A resistant strain of malaria is a type of plasmodium that has mutated to the point of being able to survive the typical medications that should kill it. It is basically a malarial superbug, but on a less powerful scale. This particular type of resistance in Kukuo does respond to other common medications. Having this second medication in stock at the clinic means less time spent suffering with malaria for those with resistant malaria. It can also save lives in the case of the elderly, the very young, and the malnourished.
The Kukuo CHFPS clinic has been given a list of the 22 cases of malaria that will need further follow-up, along with a box of 50 malaria rapid tests, because the Nanumba South supply of these tests has been greatly strained by this malaria season.
In total, 52 people were supplied with ACT over the course of this program facilitated by HSC, due to inability to pay. This medication cost was covered by a private grant. HSC also facilitated a 850 Ghana Cedi ($212 USD) grant to cover malaria care for those who cannot pay throughout this malaria season at the Kukuo CHFPS Clinic.
Tuberculosis: 1015 people in Kukuo were screened for signs of tuberculosis. Of those, 57 had three or more symptoms of tuberculosis and were referred to the Kukuo CHFPS clinic. 35 had three or more symptoms including a cough, which holds a much stronger likelihood of them having tuberculosis.
Because tuberculosis requires sterile sputum collection and laboratory testing, our non-medical volunteers were not qualified to perform this task. The nurses from the Kukuo CHFPS clinic have collected sputum samples from the 35 people with three or more symptoms including cough, and we are currently awaiting the results of those samples.
Vaccinations of children under the age of five: Every child age five and younger had their medical records checked to ensure they had received all of the appropriate vaccinations.
Of the 178 children age five and younger in Kukuo, only 29 did not have every single vaccination signed off in their medical records. It should be noted that this does not necessarily mean the child was not vaccinated. It is more than likely that some of these 29 “missing” vaccinations are merely paperwork errors because everything is handwritten and there are only two public health nurses for all 178 children under the age of five.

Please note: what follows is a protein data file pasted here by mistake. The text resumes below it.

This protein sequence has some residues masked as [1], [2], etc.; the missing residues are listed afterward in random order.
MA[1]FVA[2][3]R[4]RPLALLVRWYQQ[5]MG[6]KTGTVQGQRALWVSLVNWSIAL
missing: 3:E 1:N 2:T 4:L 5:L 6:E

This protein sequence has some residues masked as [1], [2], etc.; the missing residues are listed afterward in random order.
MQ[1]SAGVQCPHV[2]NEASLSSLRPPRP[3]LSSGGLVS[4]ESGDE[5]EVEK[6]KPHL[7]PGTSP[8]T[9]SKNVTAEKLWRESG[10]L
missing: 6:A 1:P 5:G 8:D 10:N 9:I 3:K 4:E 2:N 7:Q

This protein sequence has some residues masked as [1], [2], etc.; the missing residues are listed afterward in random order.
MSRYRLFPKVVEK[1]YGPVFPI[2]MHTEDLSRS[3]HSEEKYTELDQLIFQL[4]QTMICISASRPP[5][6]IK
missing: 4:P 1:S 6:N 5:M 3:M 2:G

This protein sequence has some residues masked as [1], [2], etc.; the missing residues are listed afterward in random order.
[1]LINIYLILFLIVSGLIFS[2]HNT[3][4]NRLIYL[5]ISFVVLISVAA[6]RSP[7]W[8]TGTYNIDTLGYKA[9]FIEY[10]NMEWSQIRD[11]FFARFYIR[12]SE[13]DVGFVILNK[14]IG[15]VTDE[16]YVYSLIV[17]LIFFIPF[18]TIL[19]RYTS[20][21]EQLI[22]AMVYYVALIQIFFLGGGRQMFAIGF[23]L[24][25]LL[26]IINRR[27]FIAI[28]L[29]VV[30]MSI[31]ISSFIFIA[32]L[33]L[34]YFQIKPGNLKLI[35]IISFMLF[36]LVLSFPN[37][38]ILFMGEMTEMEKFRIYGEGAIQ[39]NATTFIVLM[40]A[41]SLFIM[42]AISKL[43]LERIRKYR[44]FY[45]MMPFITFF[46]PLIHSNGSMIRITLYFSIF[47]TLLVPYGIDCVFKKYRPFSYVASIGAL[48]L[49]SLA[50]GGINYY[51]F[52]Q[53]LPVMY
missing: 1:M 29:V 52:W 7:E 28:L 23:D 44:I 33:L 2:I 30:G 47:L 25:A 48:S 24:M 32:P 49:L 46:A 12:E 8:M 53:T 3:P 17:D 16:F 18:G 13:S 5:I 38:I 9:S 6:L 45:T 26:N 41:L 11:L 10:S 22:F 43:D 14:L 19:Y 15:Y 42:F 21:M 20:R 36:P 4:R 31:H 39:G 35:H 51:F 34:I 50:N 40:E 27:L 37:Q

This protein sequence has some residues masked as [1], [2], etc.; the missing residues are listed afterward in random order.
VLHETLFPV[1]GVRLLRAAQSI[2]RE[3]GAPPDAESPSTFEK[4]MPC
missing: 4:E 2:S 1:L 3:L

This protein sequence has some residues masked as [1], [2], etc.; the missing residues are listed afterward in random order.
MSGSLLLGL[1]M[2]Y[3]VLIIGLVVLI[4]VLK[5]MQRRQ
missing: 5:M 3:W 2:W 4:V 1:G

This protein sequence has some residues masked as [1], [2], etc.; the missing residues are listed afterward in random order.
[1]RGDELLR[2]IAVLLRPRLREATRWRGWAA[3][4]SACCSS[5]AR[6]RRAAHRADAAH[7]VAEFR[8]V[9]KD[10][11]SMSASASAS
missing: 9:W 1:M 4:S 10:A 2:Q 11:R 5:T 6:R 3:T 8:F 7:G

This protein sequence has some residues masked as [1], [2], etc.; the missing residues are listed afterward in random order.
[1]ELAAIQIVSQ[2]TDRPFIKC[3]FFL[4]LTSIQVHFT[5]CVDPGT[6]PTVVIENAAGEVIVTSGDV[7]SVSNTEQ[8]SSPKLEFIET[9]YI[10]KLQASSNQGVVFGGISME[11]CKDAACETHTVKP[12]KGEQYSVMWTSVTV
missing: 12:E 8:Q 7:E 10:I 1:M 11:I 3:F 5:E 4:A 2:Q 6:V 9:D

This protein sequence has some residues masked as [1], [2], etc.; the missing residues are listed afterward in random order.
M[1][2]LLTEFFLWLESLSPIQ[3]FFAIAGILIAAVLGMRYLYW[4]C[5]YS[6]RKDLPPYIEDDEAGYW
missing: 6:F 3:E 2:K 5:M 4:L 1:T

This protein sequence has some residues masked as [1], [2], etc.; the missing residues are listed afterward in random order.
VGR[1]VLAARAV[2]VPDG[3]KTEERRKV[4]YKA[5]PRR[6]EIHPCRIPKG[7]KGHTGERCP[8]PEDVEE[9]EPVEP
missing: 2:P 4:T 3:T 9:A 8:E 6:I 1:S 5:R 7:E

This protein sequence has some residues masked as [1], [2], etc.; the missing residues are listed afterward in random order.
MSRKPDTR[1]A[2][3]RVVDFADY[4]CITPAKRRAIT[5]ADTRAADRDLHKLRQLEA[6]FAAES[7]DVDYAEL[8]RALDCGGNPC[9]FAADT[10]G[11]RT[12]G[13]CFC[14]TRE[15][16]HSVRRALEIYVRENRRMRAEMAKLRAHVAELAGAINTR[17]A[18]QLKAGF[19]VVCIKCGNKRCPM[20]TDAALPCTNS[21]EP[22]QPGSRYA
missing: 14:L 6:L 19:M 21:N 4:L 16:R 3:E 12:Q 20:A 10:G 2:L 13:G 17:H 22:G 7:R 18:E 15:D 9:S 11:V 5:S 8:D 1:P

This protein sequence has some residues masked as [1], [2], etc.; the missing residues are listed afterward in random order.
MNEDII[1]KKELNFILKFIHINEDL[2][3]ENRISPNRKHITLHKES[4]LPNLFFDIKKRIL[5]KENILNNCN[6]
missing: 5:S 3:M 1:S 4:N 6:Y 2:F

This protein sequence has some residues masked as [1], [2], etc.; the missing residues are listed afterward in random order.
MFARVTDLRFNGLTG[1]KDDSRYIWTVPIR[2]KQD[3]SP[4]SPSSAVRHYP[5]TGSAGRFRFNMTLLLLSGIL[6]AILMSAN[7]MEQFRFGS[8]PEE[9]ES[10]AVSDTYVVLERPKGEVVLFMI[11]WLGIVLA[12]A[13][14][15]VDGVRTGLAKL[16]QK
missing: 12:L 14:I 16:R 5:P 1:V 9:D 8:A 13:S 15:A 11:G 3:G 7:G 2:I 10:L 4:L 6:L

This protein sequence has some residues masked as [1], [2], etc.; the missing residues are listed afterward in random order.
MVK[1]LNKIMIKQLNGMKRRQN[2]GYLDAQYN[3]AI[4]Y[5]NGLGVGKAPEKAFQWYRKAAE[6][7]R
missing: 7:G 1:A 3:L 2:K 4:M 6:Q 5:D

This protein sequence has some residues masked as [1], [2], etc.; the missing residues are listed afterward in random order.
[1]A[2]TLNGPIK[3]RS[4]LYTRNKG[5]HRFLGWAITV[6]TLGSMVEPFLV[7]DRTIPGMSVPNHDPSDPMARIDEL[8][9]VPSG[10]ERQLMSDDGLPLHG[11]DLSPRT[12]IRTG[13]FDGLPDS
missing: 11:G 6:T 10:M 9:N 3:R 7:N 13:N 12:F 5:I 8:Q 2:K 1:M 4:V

This upcoming Saturday, the Kukuo CHFPS staff and I will be sitting down with baby books and clinic records and reconciling the records of all 29 of these children, as well as ensuring that all of the clinic records are fully updated.
If any children are then found to have missed vaccinations, their parents will be notified and these children will be vaccinated during the August vaccination day. Because their is no reliable refrigeration in Kukuo, vaccines are only given one day per month. This way, a single 60 dose vial can be opened and used in a single day, because the vials cannot be stored once they are opened. This is a prime example of Kukuo nurses putting in place systems that can work in their specific context. This method also allows for easier tracking of which babies have been vaccinated and when, since there is only one possible day per month on which the baby could have received a vaccination.
Insurance: The vast majority of people in Kukuo either have no health insurance or have expired health insurance. Only 109 people in Kukuo currently have active health insurance, leaving 906 with no insurance or expired insurance.
Councilman Tanimu, the Kukuo representative to the Nanumba South legislature, has been able to have funds appropriated to cover the cost of health insurance for the year for all victims of witchcraft allegations living in Kukuo. The Wulensi Insurance people will come out to Kukuo to enroll all victims of witchcraft accusations and as many babies as there are time to enroll. Additionally, I have been able to connect with the insurance people in Bimbilla, where Songtaba and HSC are located near Kukuo. An insurance drive is planned for the entire village after Wulensi has finished enrolling those in vulnerable populations. Here is an example of how HSC and local politicians have been able to work together on similar goals using local resources. It also showcases HSC’s desire to follow the lead and desires of the communities we serve. We uncovered a problem, but were more than happy to help fix the problem at the request of the community.